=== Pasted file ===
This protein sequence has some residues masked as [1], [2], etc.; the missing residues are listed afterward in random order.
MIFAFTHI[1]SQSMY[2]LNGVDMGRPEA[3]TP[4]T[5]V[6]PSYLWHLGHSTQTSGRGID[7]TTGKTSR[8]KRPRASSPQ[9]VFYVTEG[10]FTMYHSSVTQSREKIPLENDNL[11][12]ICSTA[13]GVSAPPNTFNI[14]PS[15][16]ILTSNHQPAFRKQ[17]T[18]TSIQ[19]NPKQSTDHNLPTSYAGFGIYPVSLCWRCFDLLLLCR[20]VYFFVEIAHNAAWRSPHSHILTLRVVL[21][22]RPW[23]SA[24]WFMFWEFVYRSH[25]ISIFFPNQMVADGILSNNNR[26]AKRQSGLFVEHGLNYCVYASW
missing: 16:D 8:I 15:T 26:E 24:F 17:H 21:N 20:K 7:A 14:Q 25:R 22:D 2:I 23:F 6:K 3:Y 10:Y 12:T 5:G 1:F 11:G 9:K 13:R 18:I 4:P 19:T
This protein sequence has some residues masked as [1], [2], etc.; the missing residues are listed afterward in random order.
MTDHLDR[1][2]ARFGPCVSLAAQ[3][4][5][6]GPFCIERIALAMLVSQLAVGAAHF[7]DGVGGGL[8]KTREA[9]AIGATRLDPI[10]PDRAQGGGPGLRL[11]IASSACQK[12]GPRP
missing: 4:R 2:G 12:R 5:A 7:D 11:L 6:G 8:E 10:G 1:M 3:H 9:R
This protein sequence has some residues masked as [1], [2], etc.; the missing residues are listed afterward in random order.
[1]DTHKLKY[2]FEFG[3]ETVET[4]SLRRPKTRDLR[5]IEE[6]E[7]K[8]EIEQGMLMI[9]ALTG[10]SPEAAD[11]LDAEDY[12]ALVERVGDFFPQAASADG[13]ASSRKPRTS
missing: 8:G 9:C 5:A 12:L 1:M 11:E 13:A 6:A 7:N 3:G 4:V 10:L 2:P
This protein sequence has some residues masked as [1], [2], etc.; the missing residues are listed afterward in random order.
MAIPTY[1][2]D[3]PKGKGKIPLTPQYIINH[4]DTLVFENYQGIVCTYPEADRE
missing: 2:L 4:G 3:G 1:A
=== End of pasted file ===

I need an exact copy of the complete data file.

This protein sequence has some residues masked as [1], [2], etc.; the missing residues are listed afterward in random order.
MIFAFTHI[1]SQSMY[2]LNGVDMGRPEA[3]TP[4]T[5]V[6]PSYLWHLGHSTQTSGRGID[7]TTGKTSR[8]KRPRASSPQ[9]VFYVTEG[10]FTMYHSSVTQSREKIPLENDNL[11][12]ICSTA[13]GVSAPPNTFNI[14]PS[15][16]ILTSNHQPAFRKQ[17]T[18]TSIQ[19]NPKQSTDHNLPTSYAGFGIYPVSLCWRCFDLLLLCR[20]VYFFVEIAHNAAWRSPHSHILTLRVVL[21][22]RPW[23]SA[24]WFMFWEFVYRSH[25]ISIFFPNQMVADGILSNNNR[26]AKRQSGLFVEHGLNYCVYASW
missing: 16:D 8:I 15:T 26:E 24:F 17:H 21:N 20:K 7:A 14:Q 25:R 22:D 2:I 23:F 6:K 3:Y 10:Y 12:T 5:G 1:F 11:G 9:K 13:R 18:I 4:P 19:T
This protein sequence has some residues masked as [1], [2], etc.; the missing residues are listed afterward in random order.
MTDHLDR[1][2]ARFGPCVSLAAQ[3][4][5][6]GPFCIERIALAMLVSQLAVGAAHF[7]DGVGGGL[8]KTREA[9]AIGATRLDPI[10]PDRAQGGGPGLRL[11]IASSACQK[12]GPRP
missing: 4:R 2:G 12:R 5:A 7:D 11:L 6:G 8:E 10:G 1:M 3:H 9:R
This protein sequence has some residues masked as [1], [2], etc.; the missing residues are listed afterward in random order.
[1]DTHKLKY[2]FEFG[3]ETVET[4]SLRRPKTRDLR[5]IEE[6]E[7]K[8]EIEQGMLMI[9]ALTG[10]SPEAAD[11]LDAEDY[12]ALVERVGDFFPQAASADG[13]ASSRKPRTS
missing: 8:G 9:C 5:A 12:L 1:M 11:E 13:A 6:A 7:N 3:G 4:V 10:L 2:P
This protein sequence has some residues masked as [1], [2], etc.; the missing residues are listed afterward in random order.
MAIPTY[1][2]D[3]PKGKGKIPLTPQYIINH[4]DTLVFENYQGIVCTYPEADRE
missing: 2:L 4:G 3:G 1:A